Sharing Problems Boosts Girls' Anxiety

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Teenaged girls who bond over gripe sessions and sharing each other's problems may be doing more harm than good emotionally.

A new study shows that friendships based on complaining about each other's
problems may raise anxiety levels among teen girls and potentially increase the risk of depression.

Researchers found that girls who bond by sharing their problems were more likely than boys to develop anxiety and depression as a result of their extended gripe sessions.

"These findings are interesting because girls' intentions when discussing problems may be to give and seek positive support. However, these conversations appear to contribute to increased depression," says Amanda J. Rose, PhD, associate professor of psychology at the University of Missouri Columbia, in a news release.

Researchers say the study shows talking excessively with another person about problems, such as rehashing and dwelling on negative feelings associated with them, can have both benefits and risks for people dealing with difficult issues.

Risks of Letting It All Out
In the study, published in the Journal of Developmental Psychology, researchers followed a group of 813 third through ninth graders in the Midwest for six months.

The students were questioned about whom they considered their closest friends and what they most often discussed in their conversations.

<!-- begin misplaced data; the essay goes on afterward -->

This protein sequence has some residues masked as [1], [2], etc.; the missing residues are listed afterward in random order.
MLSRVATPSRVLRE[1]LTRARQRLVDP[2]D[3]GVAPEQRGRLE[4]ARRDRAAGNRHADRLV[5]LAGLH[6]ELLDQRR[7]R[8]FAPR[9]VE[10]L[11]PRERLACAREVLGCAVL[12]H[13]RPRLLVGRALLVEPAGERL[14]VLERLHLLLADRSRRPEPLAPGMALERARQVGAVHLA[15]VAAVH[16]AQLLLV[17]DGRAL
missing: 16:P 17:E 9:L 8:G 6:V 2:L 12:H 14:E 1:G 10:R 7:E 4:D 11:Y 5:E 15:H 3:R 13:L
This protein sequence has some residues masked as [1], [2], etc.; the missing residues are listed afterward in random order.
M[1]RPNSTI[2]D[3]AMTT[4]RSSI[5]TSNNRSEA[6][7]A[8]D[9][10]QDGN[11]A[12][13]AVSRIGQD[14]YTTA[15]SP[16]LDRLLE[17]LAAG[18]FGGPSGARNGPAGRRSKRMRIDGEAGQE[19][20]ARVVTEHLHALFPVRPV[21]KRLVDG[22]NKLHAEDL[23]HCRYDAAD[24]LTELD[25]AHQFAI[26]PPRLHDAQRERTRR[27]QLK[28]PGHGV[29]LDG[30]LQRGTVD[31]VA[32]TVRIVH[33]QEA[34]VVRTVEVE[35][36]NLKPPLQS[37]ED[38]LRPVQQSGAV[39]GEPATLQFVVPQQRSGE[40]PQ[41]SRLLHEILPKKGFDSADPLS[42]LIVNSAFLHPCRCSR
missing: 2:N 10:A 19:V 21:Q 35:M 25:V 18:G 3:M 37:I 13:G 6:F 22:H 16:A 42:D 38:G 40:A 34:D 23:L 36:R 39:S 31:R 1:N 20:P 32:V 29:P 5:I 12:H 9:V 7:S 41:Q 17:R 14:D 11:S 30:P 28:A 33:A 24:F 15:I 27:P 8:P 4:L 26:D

The results showed that girls who talked excessively about their problems were more likely to report having high-quality close friends. But these girls were also more likely to have symptoms of anxiety or depression, which in turn led to more talking about problems and negative feelings.

But boys of the same age didn't seem to suffer the same negative emotional effects of letting it all out.

Researchers say sharing problems and dwelling on negative feelings may cause girls to think about problems in a way that is different from boys, and that is more closely linked to emotional problems.

For example, Rose says girls may be more likely than boys to take personal responsibility for their failures.

  • How does your teen daughter interact with her girlfriends? Talk about it on our Parenting: Preteens and Teenagers message board.

By Jennifer Warner
Reviewed by Brunilda Nazario
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